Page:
Saturday, February 1, 2014

The Family - A Family of Assassins

I have a complete list of movies that I'd like to write reviews about. Before I begin, I would just like to say that this is a teenager speaking. Just a reminder.

Robert De Niro, an amazing actor no matter the age he turns, has been in a fair share of actions movies for his time. It's funny because the one movie that I saw before this movie on complete coincidence was Goodfellas, a 90s film where Robert De Niro plays the role of a New York gangster.

This time, however, Robert De Niro plays a different role in this action flick: the rat. Opening up the film, Robert De Niro's character, Giovanni Manzoni, seems like your average ordinary dad until he pulls a dead body out of the back of his family's SUV. Clearly, this shows that Giovanni involved himself in dirty work of some sorts. To clarify a point stated earlier, Giovanni is the rat mainly because he ratted out on his close companions in the line of work that he was in (something that those of you who saw Goodfellas would laugh about).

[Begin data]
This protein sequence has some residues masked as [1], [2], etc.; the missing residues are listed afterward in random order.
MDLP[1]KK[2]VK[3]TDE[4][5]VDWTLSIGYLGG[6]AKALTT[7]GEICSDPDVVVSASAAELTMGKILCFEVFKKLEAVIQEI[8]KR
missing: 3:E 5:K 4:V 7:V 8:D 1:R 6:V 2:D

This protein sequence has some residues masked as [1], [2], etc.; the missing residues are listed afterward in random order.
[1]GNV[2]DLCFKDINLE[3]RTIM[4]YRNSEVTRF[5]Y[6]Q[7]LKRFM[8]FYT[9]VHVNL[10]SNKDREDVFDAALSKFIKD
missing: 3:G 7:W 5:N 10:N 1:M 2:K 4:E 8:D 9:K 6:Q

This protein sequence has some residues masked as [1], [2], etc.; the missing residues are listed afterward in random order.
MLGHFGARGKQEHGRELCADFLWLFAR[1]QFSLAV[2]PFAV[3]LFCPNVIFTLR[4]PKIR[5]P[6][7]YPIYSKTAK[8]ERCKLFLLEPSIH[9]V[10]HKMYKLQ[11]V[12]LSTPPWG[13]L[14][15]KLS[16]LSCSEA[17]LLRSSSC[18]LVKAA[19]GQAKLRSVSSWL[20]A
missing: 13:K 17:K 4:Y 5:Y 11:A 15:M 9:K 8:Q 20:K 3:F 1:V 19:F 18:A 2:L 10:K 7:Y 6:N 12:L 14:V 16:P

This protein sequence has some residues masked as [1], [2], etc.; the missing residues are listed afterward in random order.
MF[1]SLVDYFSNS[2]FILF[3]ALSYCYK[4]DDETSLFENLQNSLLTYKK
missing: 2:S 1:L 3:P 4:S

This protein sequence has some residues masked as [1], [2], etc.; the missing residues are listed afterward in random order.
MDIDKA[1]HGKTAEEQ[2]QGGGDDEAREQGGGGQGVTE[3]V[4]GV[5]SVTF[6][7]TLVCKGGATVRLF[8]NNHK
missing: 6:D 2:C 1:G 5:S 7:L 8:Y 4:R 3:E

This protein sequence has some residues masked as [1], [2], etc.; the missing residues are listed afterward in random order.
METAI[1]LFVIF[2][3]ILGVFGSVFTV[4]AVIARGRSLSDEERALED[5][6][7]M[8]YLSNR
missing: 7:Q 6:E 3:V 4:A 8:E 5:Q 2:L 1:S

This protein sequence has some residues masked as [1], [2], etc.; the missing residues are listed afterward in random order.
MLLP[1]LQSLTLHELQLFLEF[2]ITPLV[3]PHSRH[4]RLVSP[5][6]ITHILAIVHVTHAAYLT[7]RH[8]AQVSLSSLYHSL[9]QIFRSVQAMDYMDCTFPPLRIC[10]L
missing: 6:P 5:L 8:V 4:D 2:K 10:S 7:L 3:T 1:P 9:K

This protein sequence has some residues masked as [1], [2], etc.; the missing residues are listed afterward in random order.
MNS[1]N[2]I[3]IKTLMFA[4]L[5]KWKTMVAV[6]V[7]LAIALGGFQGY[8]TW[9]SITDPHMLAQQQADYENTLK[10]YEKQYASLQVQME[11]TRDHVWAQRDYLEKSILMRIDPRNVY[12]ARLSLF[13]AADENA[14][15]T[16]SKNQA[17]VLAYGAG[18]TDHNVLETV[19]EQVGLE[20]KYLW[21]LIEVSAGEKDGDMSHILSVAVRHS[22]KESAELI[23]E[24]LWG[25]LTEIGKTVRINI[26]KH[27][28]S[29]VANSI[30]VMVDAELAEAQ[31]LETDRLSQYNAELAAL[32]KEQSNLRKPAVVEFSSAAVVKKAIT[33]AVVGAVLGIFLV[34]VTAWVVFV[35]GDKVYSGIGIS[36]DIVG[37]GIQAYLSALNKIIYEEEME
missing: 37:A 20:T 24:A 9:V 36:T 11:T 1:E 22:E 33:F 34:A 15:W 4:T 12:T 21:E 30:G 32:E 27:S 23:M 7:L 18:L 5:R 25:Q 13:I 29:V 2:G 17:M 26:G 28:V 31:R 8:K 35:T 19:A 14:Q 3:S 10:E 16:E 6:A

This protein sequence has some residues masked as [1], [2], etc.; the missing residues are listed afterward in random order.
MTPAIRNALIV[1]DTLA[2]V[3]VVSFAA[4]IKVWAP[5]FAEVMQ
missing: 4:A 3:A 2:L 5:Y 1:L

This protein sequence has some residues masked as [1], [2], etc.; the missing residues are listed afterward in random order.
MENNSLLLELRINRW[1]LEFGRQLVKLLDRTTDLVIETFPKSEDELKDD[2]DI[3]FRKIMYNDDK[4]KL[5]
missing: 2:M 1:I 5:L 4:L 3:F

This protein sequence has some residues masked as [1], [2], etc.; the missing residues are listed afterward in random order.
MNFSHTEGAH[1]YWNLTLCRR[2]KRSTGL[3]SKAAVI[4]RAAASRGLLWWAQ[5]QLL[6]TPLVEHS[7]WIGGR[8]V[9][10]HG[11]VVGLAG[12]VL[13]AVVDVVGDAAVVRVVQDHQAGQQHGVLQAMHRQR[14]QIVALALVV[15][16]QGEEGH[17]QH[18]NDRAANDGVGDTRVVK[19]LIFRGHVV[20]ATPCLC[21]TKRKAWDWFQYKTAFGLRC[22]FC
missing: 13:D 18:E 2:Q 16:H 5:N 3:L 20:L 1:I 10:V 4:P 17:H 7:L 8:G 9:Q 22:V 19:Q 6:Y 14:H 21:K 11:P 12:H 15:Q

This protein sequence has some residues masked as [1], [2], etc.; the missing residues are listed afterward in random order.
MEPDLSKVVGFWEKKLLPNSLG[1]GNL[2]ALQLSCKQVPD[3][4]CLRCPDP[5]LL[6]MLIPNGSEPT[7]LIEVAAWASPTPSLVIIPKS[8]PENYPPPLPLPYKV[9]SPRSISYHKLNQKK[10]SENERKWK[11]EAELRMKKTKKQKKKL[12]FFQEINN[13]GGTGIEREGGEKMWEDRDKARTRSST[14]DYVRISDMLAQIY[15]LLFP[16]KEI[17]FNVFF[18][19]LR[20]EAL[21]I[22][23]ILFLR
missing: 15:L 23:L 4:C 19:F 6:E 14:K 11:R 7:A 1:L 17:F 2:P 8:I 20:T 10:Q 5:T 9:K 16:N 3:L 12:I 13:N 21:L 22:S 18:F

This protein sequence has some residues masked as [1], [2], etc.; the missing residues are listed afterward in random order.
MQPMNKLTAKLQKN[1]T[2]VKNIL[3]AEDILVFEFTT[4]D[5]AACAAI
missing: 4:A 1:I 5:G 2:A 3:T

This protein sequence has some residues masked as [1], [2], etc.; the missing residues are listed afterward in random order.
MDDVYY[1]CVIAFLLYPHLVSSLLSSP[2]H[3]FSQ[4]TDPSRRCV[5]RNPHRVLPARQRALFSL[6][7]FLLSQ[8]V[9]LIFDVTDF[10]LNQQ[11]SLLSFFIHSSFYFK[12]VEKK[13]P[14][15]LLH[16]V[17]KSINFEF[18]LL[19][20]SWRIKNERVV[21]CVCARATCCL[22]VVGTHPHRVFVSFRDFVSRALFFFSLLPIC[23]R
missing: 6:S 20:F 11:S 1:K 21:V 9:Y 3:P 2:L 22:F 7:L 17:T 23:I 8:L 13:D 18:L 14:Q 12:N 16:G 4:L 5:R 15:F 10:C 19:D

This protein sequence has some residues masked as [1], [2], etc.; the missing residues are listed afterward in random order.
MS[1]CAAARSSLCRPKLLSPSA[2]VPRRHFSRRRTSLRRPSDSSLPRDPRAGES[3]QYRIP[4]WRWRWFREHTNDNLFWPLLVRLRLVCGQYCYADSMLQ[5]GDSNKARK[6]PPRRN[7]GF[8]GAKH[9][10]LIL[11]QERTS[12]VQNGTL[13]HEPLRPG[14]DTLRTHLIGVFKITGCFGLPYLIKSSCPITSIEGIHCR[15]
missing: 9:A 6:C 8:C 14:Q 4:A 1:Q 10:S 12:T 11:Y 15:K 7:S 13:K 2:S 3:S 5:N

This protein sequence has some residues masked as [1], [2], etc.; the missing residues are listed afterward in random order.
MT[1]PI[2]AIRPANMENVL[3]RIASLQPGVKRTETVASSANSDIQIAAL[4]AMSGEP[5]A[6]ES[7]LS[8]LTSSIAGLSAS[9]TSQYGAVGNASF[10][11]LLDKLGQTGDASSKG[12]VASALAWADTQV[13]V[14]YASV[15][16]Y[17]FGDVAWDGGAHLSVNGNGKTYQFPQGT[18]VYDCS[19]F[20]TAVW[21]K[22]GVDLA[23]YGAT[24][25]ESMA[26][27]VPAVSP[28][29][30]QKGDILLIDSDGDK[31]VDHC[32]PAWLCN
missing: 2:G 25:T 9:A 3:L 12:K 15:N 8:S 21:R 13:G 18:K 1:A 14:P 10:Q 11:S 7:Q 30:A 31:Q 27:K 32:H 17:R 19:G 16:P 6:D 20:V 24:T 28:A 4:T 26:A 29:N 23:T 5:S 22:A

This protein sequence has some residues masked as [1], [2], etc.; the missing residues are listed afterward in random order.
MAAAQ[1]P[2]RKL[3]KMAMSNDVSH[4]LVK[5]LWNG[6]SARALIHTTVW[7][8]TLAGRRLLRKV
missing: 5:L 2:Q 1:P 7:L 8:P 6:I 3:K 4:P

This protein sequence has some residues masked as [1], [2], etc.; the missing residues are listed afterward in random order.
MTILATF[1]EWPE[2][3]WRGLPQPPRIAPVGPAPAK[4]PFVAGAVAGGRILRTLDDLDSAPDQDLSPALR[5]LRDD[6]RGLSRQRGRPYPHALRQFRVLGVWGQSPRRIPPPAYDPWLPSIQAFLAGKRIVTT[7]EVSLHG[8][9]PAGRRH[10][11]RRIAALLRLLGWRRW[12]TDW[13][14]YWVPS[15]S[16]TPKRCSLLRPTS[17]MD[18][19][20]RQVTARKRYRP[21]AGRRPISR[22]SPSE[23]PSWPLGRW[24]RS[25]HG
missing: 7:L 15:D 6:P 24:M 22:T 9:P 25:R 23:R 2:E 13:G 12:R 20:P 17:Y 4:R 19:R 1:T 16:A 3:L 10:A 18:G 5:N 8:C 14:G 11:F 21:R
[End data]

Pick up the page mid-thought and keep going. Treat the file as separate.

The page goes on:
The one thing that I admire about this film is the idea of small details staying consistent throughout the entire movie.

There is this one scene where Belle Manzoni and Warren Manzoni, played by Dianna Agron and John D'Leo respectively, are walking home from school when Warren makes a conversation about his father's use of the "f" word (yes, Internet, we're trying to keep it PG-13 on this blog). Warren goes on about his father using this word in various contexts, making the word appropriate for any situation whatsoever: a constant motif found in the film that promotes hilarity.

However, a down side to the film was that everyone had to have the characteristics of an assassin (see the title above). Sure, as a ex-gangster, Giovanni would only want to ensure that his offspring would learn how to defend themselves. However, it seems ludicrous that the children would know how to handle guns so well, treat school as if it were a drug business, and do anything they want (allusion to the mini-sex scene).

So why haven't I mentioned the fair Maggie Manzoni, played by Michelle Pfeiffer? Well why should I? Her performance wasn't much of a performance, per say. There were small things about this character that added short bursts of humor to the film, but overall, I'd say that she wasn't a necessary character to have.

All in all, director Tonino Benacquista crafted a humorous work of art while maintaining a great show of suspense.

I rate this film a 3/5.

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